|Publication number||US7603575 B2|
|Application number||US 11/173,218|
|Publication date||Oct 13, 2009|
|Filing date||Jun 30, 2005|
|Priority date||Jun 30, 2005|
|Also published as||US20070006007|
|Publication number||11173218, 173218, US 7603575 B2, US 7603575B2, US-B2-7603575, US7603575 B2, US7603575B2|
|Inventors||Nancy G. Woodbridge, Mark N. Fullerton, Amit Dor, Vasudev Bibikar, Rajith Mavila|
|Original Assignee||Woodbridge Nancy G, Fullerton Mark N, Amit Dor, Vasudev Bibikar, Rajith Mavila|
|Export Citation||BiBTeX, EndNote, RefMan|
|Patent Citations (24), Referenced by (5), Classifications (15), Legal Events (5)|
|External Links: USPTO, USPTO Assignment, Espacenet|
The invention relates generally to computerized system power management, and more specifically to controlling voltage in conjunction with frequency change in a computerized system.
A wide variety of devices, including personal digital assistants, cellular telephones, and appliances now incorporate sophisticated processors, monitors or displays, and other elements once found only in expensive computers. Incorporation of processors has enabled cellular telephones to do more than just serve as a telephone—it is now common for such cell phones to include phone directories, digital cameras, music playback, video games, and to offer a high degree of programmability or customization to the cell phone end user or service provider. Similarly, personal digital assistants, or PDAs, commonly include software including calendar, e-mail, word processing, and other traditional computer functions.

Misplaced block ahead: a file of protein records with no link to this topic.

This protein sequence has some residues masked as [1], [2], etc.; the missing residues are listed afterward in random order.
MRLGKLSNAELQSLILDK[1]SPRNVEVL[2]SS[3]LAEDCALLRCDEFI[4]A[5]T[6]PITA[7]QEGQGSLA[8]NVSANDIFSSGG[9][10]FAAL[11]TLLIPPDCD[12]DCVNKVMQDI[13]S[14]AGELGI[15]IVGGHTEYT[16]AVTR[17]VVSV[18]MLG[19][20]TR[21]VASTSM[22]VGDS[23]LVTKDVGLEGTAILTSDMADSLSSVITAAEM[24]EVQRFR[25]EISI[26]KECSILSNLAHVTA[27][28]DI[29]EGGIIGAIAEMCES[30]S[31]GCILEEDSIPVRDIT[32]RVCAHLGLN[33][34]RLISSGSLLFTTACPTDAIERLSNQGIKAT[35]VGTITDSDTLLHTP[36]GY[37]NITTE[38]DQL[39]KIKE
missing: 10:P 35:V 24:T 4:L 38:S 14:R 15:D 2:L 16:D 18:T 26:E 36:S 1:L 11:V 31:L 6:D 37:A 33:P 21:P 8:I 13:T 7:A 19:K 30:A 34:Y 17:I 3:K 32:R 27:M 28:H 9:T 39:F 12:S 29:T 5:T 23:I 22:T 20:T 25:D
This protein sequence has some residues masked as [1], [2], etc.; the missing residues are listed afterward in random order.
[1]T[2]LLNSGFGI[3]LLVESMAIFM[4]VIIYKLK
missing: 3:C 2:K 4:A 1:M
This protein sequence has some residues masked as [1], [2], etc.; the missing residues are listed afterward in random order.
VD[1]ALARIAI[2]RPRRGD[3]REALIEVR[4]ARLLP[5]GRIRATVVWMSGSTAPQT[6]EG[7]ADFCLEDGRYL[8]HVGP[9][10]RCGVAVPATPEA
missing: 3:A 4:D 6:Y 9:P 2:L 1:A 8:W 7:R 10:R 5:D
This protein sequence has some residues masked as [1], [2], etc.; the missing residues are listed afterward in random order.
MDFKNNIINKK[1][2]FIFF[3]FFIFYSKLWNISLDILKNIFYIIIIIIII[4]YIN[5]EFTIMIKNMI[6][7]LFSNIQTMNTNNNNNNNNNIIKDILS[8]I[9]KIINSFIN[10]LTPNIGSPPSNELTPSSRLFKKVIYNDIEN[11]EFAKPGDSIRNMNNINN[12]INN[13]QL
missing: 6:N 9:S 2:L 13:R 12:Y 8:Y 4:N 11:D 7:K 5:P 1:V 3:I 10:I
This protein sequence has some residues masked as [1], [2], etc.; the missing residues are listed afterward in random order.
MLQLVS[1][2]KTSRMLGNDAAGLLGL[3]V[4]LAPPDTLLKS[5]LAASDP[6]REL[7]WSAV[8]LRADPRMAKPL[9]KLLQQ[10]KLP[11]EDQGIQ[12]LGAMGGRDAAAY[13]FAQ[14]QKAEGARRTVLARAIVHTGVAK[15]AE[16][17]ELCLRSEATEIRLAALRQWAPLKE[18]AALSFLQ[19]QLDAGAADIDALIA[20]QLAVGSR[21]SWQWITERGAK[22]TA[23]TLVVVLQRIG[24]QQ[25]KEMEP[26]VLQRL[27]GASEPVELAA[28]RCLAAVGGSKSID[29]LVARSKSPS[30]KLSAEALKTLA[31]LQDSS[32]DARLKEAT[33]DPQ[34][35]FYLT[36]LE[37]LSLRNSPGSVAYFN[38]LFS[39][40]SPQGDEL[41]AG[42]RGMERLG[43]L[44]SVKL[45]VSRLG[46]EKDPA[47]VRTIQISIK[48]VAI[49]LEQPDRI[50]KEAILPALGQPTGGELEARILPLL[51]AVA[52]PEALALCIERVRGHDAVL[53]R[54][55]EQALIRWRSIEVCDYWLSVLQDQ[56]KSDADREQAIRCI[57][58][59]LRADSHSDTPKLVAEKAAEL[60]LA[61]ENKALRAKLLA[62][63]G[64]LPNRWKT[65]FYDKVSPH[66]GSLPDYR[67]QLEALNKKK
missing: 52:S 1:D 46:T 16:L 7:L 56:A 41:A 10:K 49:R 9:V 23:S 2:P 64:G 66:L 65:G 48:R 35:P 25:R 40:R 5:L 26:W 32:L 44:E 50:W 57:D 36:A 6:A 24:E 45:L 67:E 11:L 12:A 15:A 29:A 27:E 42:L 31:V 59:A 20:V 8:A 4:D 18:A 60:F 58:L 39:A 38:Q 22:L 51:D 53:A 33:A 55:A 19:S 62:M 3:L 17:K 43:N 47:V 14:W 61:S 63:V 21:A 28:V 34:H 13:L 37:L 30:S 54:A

But, while traditional computers are usually plugged in to a wall socket or outlet that provides electric power on a continuous basis, many portable devices such as cell phones and PDAs are powered by rechargeable batteries incorporated into the electronic computerized device. This limits the amount of time one can use such a portable device to the amount of time the rechargeable battery can provide adequate power to operate the device. One could simply use bigger batteries in situations where long-lasting operation was desirable, but battery size and performance is often traded off for smaller overall device size, lighter weight, and lower cost.